A gunman who went on a rampage with a homemade armored bulldozer, demolishing buildings in the small town of Granby, Colorado, has died, apparently after shooting himself, according to a local county official.
Duane Dailey, chairman of the Grand County commissioners, said the coroner's report has not been issued to confirm the cause of death.
No one was killed after the man exchanged gunfire and drove the massive vehicle into town buildings Friday, believed to be intentionally targeted as a result of a zoning dispute that affected his business.
Granby is about 70 miles northwest of Denver, near Rocky Mountain National Park.
The assault ended after an hour and a half when the vehicle became stuck in one of the buildings that it plowed through.
Fearing the bulldozer was booby-trapped with explosives, local officials called in bomb squads and SWAT teams to penetrate the vehicle and detain or recover the driver. They had no contact with him.
SWAT teams were able to recover the body early Saturday after using an explosive to blow off the hinge of a door into the fortified bulldozer's cab around 2 a.m., Dailey said.
The first two explosive devices were "completely ineffective" at penetrating the armored bulldozer, Dailey said.
"The machine had a half-inch steel plate with a layer of concrete, and another steel plate," he said. "On the front of the machine, there were two rifles mounted where he could shoot straight ahead."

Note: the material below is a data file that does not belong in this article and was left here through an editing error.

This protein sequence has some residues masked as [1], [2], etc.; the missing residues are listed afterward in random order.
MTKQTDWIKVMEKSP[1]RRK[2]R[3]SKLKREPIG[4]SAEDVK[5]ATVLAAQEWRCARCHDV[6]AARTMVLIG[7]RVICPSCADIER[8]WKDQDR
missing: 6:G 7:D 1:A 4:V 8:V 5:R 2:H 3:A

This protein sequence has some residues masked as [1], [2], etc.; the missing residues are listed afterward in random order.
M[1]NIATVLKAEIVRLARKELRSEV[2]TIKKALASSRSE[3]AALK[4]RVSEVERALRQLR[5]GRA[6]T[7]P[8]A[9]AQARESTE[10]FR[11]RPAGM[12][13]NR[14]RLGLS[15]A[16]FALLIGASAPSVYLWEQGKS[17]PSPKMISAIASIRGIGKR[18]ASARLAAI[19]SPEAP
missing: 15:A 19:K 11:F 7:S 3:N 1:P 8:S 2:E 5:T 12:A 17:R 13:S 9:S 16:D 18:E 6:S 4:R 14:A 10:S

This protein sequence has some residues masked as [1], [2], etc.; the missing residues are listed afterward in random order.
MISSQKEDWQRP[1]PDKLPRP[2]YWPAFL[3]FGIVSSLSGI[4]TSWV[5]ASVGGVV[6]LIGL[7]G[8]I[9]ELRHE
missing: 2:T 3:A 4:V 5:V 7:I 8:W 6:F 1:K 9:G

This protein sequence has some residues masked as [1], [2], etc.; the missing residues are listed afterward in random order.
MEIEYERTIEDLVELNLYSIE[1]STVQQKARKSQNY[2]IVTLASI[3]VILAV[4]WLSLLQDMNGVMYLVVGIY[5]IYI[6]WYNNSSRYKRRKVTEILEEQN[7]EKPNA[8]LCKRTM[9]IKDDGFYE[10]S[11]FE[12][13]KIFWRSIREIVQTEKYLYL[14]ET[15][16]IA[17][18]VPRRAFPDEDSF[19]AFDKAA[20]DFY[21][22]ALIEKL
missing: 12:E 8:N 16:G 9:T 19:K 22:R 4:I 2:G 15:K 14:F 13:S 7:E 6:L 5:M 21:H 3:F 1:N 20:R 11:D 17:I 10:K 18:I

At the height of the rampage, the bulldozer demolished or heavily damaged a concrete batch plant, the town hall, a bank, a library and the local newspaper offices. The property of the former mayor, who held office at the time of the zoning dispute, was also damaged.
"Every indication is that these were all targeted hits," said Granby Town Manager Tom Hale. "They were all properties that people who worked there were involved in the zoning decision."
Colorado Gov. Bill Owens went to Granby and saw some of the damage from the air.
"It looked as if a tornado touched down and hopscotched across Granby," he told reporters.
Grand County Manager Lurline Curran said authorities believe they know the identity of the man carrying out the attack and that it stems from a zoning dispute dating back over a year ago.
Neil Dewet, manager of the Silver Spur Saloon and Steakhouse about a half block from town hall, said the man owned the bulldozer, and had modified it inside a building he owned near the concrete batch plant.
The man, who Dewet said was in his 50s, was angry at a zoning decision that allowed the concrete plant to expand around his building instead of buying his land.
Tim Neal, another Granby resident, told CNN he watched the bulldozer target specific buildings and homes -- homes of town board members who were involved in the zoning decision.
"Everybody knew he would go after everybody on the town board," Neal said in a phone interview.
Damage to town hall and the concrete batch plant broke gas lines to those buildings.
Police and other law enforcement officers evacuated many residents and shut down roads in the town of about 1,500 residents, Curran said.
Authorities used a reverse 911 system to warn residents in the bulldozer's path to get out, Grand County Commissioner Dwayne Dailey told reporters. CNN